Friday, July 16, 2010 , Updated 2:48 p.m., July 16, 2010
47 Arabian horses on their way to new homes after Collin County auction
Proceeds from the sale are reported to be $24,000, which will be used to repay Collin County taxpayers for the cost of caring for the horses.
After several delays and last-minute appeals by Living Waters Arabians, the court-ordered auction of 47 purebred Arabian horses seized last month by the Collin County Sheriff took place this past Saturday. Authorities indicated the horses -- 22 stallions and 25 mares -- were found starving and malnourished at the Living Waters Arabians facility in Farmersville on June 9 and were subsequently placed in the custody of Collin County Animal Services. At a hearing on June 24, a judge ordered an auction be held and the horses sold at auction to qualified buyers.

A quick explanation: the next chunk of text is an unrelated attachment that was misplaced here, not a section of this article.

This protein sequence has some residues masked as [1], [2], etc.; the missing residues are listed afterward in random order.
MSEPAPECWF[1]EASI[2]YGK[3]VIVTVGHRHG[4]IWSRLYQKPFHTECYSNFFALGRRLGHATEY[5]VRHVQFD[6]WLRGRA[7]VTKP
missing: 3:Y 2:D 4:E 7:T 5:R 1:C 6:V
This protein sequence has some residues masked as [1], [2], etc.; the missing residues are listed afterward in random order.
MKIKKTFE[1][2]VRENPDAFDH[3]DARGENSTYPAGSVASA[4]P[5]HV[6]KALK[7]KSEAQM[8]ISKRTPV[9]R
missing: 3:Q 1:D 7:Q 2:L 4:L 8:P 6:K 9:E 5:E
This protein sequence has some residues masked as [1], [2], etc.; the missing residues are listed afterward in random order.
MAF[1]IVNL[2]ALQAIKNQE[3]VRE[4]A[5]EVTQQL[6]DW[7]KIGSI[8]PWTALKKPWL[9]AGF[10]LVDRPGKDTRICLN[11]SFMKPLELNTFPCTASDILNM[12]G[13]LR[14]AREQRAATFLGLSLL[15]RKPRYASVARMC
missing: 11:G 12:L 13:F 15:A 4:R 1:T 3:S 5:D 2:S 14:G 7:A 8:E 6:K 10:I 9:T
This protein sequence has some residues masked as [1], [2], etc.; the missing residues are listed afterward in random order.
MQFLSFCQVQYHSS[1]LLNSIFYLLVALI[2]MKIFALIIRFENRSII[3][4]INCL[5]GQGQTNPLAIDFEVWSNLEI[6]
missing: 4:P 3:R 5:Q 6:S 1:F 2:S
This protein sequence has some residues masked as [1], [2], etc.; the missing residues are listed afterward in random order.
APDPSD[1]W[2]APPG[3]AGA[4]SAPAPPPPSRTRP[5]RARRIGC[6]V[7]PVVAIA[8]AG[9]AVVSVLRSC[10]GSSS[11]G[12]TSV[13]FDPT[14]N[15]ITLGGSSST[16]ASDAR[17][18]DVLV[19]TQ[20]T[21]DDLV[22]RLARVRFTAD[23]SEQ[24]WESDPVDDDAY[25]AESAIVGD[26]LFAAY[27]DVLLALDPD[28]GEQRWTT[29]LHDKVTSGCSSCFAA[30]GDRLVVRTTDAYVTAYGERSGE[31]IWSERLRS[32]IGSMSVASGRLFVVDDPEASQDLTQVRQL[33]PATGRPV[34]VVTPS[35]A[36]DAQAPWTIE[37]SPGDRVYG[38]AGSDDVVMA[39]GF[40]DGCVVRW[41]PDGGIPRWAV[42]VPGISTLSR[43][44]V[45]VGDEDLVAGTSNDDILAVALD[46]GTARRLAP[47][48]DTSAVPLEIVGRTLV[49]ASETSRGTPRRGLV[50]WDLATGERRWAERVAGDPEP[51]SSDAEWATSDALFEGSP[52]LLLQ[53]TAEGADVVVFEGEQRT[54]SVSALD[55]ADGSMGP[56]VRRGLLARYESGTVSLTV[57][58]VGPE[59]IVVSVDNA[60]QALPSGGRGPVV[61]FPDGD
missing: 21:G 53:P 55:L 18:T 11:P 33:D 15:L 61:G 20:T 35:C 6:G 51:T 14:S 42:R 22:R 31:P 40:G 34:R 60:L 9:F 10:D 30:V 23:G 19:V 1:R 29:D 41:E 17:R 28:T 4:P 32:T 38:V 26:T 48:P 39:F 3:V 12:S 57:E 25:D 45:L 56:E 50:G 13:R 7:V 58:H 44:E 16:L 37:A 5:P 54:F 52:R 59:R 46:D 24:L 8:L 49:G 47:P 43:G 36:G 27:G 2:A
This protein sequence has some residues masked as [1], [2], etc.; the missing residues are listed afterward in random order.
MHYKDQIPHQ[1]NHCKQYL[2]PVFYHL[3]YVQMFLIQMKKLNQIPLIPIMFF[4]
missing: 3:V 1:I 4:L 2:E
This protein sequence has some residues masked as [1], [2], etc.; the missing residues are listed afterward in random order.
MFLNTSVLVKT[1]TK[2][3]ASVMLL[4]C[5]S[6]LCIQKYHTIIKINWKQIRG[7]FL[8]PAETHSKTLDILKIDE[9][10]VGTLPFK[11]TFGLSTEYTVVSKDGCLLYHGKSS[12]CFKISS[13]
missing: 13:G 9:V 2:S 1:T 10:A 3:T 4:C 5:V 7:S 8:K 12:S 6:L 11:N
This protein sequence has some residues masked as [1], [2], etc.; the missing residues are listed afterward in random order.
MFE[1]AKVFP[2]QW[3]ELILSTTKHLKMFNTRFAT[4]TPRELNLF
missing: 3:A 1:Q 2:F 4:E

Meyers Park in McKinney was the setting for the auction. More than 100 people came to bid on the horses and in doing so created the fairy tale endings these proud but neglected animals deserved.